Good enough for God? Church attendance has been declining in Britain, and in the rest of Europe, for almost two generations, so a play about the irrelevance of God hardly touches a burning nerve. When Canadian-born playwright Drew Pautz chose this theme for Love the Sinner, mounted on the National’s tiny Cottesloe stage, most reviewers showed indifference. The play’s themes were called muddled, and as often happens, the artist was blamed for the critic’s refusal to think. Pautz has updated a respectable genre, the drama of ideas, which fostered another argument about God and human affairs, Shaw’s Saint Joan. Shaw could count upon solid religious conformity as a backstop for his secular ripostes. Today, the orthodoxy has swung so far in the other direction that Love the Sinner includes a major character whose attitude is “God? Are you kidding? Put that Bible down right now.”
Not out or proud. In his mid-twenties Tennessee Williams went to a playwriting workshop in Iowa and produced a nearly three-hour-long drama that was caustically received by his tutor and fellow students. Chagrined, he consigned it to the bottom drawer while mining many of its motifs for his acknowledged masterpieces, The Glass Menagerie and A Streetcar Named Desire. Nothing more was heard of Spring Storm (1937) until twenty years after Williams’s piteous accidental death in 1983. Salvaged from his archived papers, the play was given a reading in New York and a couple of regional stagings, to no great acclaim. Critics called it intriguing juvenilia.
For the second production in their inaugural season of “NT Live” telecasts, the National Theatre has selected one of Shakespeare’s less commonly staged plays, All’s Well That Ends Well. (The telecasts, appearing in selected venues worldwide, are not exactly live, but slightly delayed until an appropriate local viewing hour.)
Lo, I am with you always.
Sometimes I think all is lost. Mostly when I go to a “live in HD” event. The other day I went down to the Mahaiwe to see “All’s Well that Ends Well” from the National in London and found the theater half empty. No Helen Mirren, I guess. At first it seems real good watching one of these things. It’s clear. It doesn’t force you to look at what you don’t want to see. In this case there was subtle and passionate acting. But after forty-five minutes or so, there just doesn’t seem to be anything up front – no tension, no real sound, no humans. There is a cold poltergeist just in front of the proscenium. He’s invisible. I guess I’m the only one who sees him. And he’s separating me from the great ones. And he’s keeping their voices from entering not my ears, but my imagination.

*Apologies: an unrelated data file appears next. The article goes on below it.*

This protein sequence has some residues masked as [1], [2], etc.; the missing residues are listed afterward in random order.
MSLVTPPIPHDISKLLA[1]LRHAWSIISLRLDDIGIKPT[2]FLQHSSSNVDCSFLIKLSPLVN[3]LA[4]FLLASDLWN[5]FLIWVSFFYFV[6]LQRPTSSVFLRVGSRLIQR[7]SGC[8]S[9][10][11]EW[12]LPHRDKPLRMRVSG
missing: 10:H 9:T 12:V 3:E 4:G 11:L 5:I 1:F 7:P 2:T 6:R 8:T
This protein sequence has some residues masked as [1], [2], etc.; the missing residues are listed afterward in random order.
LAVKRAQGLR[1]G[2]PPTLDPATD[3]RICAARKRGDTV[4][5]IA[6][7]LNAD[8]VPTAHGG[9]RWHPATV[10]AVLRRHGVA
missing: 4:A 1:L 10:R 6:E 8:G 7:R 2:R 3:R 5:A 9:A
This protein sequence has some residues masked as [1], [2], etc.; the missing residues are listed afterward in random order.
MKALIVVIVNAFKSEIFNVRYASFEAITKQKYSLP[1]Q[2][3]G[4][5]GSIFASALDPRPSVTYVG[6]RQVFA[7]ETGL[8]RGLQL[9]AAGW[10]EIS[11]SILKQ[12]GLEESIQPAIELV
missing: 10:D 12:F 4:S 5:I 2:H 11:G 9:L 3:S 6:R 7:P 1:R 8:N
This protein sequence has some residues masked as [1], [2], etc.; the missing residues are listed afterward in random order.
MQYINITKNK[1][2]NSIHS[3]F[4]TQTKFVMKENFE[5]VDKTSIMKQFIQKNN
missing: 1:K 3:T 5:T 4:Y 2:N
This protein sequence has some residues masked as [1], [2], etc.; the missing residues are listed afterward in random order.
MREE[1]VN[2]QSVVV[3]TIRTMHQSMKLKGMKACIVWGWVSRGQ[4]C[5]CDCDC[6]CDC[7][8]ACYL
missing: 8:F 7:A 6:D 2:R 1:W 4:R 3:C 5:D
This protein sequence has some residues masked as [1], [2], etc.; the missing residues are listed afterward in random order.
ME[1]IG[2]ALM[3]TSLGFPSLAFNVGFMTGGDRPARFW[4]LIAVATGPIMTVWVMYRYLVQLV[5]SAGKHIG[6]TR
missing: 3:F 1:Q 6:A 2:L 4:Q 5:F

“Spots of time.” In the same months when Edward R. Murrow was galvanizing American radio listeners with his besieged reports from the Blitz, wartime Londoners were glued to J.B. Priestley. His broadcasts were second in popularity only to Churchill’s (supposedly out of pique, the Prime Minister had Priestley booted off the BBC as a leftist). Now I wonder if anyone thinks much about this literary jack of all trades, tweedy pipe-smoker, and loudly public socialist. Although born before the automobile, Priestley outlived John Lennon by four years before dying in 1984, a month before he would have turned ninety. The National Theatre has revived one of Priestley’s most accomplished West End dramas, Time and the Conways. No doubt the hope was to make him relevant again, since the themes of the play, economic ruin and twisty time, are a perfect match with our Great Recession—Priestley wrote his drama in 1937—and the cosmic scheme of quantum physics.
“All right, boy. It’s okay.” I was jet lagged and groggily apprehensive walking into the New London Theatre (under the auspices of the National Theatre) for the revival of a play about a Devonshire lad and his faithful horse, Joey. My nervousness caused me to get lost in the narrow medieval tracks around Drury Lane. It wasn’t the potential mawkishness of the story, which has been a hit with teenage readers as a novel. The word that set me on edge in the title was “war.” Yet another change rung on Wilfred Owen’s theme of the pity of war, this time with the artillery aimed at innocent animals?
The observer effect. After the play Betrayal, from 1981, I lost track of Harold Pinter. London productions of his plays have the zing of authentic English irony, etched menace, and pithy delivery that doesn’t come across with American accents. One could see Pinter as an actor as late as 1995 when he appeared in the West End in a revival of an earlier work, The Hothouse. Pinter is as strange and threatening on stage as on paper, although a witty anecdote circulated around that production. Supposedly his wife, Lady Antonia Fraser, phoned up the management and said, “The whole run has been so successful, Harold and I were thinking that you should have the Comedy Theatre renamed the Pinter Theater,” to which the manager replied, “Or he could just rename himself Harold Comedy.”
The long nights are already on the wane, but one leaves the theatre with a glow on the horizon, and a newspaper can be read outdoors well after nine o’clock.Fresh off the plane (i.e., as grungy as five-day-old socks) I tried not to go groggy at the National Theatre’s production of Shaw’s Major Barbara. Putting on a play by Shaw is like sticking your head out of a foxhole to see who shoots. Nobody could be more fusty and out of favour (perhaps the two Barries, James and Philip), but the London critics were mostly happy and none were snarky.